The four-fold imagination: what we can learn from William Blake’s visionary imagination
Mark Vernon (website) is a psychotherapist and writer, and works with the research group, Perspectiva. He has a PhD in ancient Greek philosophy, and degrees in theology and physics. His latest book is A Secret History of Christianity: Jesus, the Last Inkling, and the Evolution of Consciousness (2019). He lives in London. Read his introduction for his full article published on Aeon below:
In The Master and His Emissary, Iain McGilchrist stresses the central dynamic that lies behind the images and poetry of William Blake. It can be seen even in the titles of Blake’s works, such as The Marriage of Heaven and Hell and Songs of Innocence and Experience. The titles “allude to the reality that, in the lived world of the right hemisphere, opposites are not ‘in opposition’.” Instead, these “contraries”, to use Blake’s word, create the tension needed to open onto deeper levels of consciousness.
Blake charted the various mental states that an individual and society may experience as they navigate a pathway through these layers of imaginative perception. And as McGilchrist also stresses, the imagination is the key faculty: it is required for science, art and religion to reveal reality to us because, whilst the imagination can certainly be in error and may also be merely fantastical, it engages with the “minute particulars” of life, as Blake put it, which McGilchrist calls the “thisness” of things. This is crucial for the expansive awareness that the right and left hemispheres, in proper relation, can foster.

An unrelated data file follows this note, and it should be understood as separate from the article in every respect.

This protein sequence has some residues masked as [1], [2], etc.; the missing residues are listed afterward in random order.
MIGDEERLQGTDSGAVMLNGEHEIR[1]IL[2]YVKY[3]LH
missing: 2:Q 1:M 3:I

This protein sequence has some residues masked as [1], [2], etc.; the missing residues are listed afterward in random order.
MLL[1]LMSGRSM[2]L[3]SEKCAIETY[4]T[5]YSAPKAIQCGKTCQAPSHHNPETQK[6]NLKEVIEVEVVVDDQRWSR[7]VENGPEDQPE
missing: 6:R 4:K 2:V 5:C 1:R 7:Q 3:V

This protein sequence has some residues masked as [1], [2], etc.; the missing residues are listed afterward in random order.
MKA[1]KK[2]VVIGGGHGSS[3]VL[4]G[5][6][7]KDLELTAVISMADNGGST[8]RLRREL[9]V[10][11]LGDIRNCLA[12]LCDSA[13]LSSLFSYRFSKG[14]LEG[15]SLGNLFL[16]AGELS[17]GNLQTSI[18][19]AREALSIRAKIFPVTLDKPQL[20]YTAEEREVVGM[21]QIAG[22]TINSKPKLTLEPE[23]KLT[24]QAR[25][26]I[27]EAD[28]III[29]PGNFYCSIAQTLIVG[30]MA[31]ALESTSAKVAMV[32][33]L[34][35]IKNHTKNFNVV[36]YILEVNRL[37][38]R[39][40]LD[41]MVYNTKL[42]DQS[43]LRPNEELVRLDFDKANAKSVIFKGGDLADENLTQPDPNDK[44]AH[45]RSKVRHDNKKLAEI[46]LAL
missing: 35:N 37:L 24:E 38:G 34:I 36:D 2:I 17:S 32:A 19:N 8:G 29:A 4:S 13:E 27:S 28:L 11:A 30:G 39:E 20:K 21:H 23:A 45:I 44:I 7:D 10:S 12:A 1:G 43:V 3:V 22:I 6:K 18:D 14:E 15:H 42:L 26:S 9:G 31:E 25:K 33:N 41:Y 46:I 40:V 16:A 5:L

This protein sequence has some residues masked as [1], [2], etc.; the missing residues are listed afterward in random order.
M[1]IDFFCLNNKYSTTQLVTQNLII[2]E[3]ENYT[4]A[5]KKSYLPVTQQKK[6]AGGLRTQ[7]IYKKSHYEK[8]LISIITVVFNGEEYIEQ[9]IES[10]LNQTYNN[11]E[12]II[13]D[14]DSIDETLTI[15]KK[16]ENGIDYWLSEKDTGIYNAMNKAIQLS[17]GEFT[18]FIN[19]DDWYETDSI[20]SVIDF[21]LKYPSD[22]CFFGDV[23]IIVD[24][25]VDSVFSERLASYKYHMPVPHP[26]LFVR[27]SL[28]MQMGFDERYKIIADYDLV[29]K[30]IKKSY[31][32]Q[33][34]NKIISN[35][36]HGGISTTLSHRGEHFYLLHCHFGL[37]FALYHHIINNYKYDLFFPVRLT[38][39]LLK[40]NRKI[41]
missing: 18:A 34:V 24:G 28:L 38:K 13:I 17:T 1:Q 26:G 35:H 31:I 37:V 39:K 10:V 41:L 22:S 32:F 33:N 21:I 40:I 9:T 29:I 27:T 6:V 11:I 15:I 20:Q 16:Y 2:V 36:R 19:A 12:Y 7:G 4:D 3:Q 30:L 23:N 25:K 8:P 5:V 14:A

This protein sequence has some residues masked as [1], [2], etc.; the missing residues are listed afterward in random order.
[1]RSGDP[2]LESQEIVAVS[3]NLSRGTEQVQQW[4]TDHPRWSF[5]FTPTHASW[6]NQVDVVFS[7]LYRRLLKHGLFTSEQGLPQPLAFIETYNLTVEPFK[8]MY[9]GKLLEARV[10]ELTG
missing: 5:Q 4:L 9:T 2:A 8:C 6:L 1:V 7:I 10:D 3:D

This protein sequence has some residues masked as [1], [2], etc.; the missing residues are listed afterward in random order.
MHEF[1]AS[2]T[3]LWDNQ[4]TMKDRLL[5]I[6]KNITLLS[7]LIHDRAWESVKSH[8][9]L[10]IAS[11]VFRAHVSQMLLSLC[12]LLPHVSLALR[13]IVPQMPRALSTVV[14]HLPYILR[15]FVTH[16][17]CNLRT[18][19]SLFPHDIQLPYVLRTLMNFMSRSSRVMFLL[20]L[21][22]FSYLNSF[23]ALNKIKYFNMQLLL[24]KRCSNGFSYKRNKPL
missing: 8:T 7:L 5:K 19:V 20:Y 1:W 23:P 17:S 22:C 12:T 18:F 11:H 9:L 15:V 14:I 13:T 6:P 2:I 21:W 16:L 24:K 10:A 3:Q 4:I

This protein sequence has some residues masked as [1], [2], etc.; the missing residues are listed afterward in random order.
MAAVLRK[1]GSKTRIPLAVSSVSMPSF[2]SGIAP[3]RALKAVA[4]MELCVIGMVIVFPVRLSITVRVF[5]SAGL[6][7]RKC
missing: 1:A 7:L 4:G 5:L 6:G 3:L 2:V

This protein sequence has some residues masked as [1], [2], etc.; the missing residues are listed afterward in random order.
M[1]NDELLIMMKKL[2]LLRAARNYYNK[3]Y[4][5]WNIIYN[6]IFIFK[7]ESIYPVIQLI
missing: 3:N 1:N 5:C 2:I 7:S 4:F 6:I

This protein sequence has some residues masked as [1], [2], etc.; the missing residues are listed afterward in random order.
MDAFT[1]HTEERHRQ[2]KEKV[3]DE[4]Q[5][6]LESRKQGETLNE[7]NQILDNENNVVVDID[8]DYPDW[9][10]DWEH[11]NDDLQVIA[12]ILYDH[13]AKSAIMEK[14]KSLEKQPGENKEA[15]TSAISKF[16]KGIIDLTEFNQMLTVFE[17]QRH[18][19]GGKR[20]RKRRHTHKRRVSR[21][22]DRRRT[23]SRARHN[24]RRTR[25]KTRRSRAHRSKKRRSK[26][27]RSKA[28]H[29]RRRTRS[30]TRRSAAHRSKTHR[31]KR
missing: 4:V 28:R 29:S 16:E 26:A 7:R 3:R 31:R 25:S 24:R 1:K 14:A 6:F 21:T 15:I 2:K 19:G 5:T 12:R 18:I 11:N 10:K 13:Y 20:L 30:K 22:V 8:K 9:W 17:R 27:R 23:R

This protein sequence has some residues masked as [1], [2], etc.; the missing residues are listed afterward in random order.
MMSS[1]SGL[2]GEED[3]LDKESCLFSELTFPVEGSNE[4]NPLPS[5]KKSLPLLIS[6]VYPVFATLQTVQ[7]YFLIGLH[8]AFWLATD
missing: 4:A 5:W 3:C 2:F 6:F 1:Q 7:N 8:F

But it is tricky. In this essay published by Aeon magazine, Mark Vernon, delves into how Blake envisaged it might be attained. He offers a way of discovering how opposites are not in opposition, but are the gateway to the consciousness he called Eternity.
Introduction & article by Mark Vernon. Visit his website here.